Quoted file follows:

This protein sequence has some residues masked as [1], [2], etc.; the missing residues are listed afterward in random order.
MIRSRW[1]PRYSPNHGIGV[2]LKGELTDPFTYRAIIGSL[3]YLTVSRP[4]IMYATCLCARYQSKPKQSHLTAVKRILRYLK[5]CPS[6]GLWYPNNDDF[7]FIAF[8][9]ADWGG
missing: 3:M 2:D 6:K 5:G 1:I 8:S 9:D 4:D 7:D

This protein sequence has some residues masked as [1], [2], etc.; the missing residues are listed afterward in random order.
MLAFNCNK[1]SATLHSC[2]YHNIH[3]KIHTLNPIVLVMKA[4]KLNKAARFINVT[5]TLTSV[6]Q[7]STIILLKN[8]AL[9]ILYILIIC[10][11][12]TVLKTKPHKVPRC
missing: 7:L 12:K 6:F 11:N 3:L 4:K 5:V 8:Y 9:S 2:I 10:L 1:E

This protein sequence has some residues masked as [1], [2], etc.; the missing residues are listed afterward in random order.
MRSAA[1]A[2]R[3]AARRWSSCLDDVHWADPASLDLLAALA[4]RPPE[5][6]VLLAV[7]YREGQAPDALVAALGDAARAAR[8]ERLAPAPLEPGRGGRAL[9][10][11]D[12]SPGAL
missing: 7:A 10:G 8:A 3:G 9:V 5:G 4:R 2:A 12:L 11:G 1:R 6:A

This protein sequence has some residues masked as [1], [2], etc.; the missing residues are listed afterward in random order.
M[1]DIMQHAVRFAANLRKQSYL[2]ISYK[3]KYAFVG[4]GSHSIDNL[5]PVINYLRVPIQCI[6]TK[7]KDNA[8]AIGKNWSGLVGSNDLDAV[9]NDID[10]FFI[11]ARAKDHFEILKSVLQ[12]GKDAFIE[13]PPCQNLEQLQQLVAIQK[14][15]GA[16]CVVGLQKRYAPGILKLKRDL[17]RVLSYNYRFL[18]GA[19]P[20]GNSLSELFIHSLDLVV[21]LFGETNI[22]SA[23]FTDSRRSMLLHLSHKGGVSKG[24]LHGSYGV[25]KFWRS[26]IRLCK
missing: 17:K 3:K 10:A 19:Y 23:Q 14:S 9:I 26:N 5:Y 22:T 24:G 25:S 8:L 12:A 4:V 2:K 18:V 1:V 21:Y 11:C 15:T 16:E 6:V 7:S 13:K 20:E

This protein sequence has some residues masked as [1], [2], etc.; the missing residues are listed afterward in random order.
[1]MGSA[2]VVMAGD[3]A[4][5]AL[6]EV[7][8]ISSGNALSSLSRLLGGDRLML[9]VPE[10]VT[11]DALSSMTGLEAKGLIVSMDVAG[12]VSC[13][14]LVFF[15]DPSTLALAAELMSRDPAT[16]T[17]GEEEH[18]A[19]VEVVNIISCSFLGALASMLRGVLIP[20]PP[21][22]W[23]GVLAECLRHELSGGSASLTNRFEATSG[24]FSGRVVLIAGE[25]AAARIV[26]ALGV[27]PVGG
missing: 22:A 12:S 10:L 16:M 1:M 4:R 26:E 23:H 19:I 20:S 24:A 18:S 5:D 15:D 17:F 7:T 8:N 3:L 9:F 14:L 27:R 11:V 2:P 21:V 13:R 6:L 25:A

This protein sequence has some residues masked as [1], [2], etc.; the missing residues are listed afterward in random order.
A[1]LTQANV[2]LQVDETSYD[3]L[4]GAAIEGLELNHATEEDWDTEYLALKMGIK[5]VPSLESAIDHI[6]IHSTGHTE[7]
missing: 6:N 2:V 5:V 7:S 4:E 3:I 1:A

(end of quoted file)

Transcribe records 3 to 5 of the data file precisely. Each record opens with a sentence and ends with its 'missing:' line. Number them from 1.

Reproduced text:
This protein sequence has some residues masked as [1], [2], etc.; the missing residues are listed afterward in random order.
MRSAA[1]A[2]R[3]AARRWSSCLDDVHWADPASLDLLAALA[4]RPPE[5][6]VLLAV[7]YREGQAPDALVAALGDAARAAR[8]ERLAPAPLEPGRGGRAL[9][10][11]D[12]SPGAL
missing: 7:A 10:G 8:A 3:G 9:V 5:G 4:R 2:A 12:L 11:G 1:R 6:A

This protein sequence has some residues masked as [1], [2], etc.; the missing residues are listed afterward in random order.
M[1]DIMQHAVRFAANLRKQSYL[2]ISYK[3]KYAFVG[4]GSHSIDNL[5]PVINYLRVPIQCI[6]TK[7]KDNA[8]AIGKNWSGLVGSNDLDAV[9]NDID[10]FFI[11]ARAKDHFEILKSVLQ[12]GKDAFIE[13]PPCQNLEQLQQLVAIQK[14][15]GA[16]CVVGLQKRYAPGILKLKRDL[17]RVLSYNYRFL[18]GA[19]P[20]GNSLSELFIHSLDLVV[21]LFGETNI[22]SA[23]FTDSRRSMLLHLSHKGGVSKG[24]LHGSYGV[25]KFWRS[26]IRLCK
missing: 17:K 3:K 10:A 19:Y 23:Q 14:S 9:I 26:N 5:Y 22:T 24:G 25:S 8:L 12:A 4:V 2:K 18:V 1:V 21:Y 11:C 15:T 16:E 6:V 7:S 13:K 20:E

This protein sequence has some residues masked as [1], [2], etc.; the missing residues are listed afterward in random order.
[1]MGSA[2]VVMAGD[3]A[4][5]AL[6]EV[7][8]ISSGNALSSLSRLLGGDRLML[9]VPE[10]VT[11]DALSSMTGLEAKGLIVSMDVAG[12]VSC[13][14]LVFF[15]DPSTLALAAELMSRDPAT[16]T[17]GEEEH[18]A[19]VEVVNIISCSFLGALASMLRGVLIP[20]PP[21][22]W[23]GVLAECLRHELSGGSASLTNRFEATSG[24]FSGRVVLIAGE[25]AAARIV[26]ALGV[27]PVGG
missing: 22:A 12:S 10:L 16:M 1:M 4:R 26:E 23:H 19:I 20:S 24:A 18:S 5:D 15:D 17:F 7:T 8:N 3:L 9:F 14:L 27:R 11:V 2:P 21:V 13:R 6:L 25:A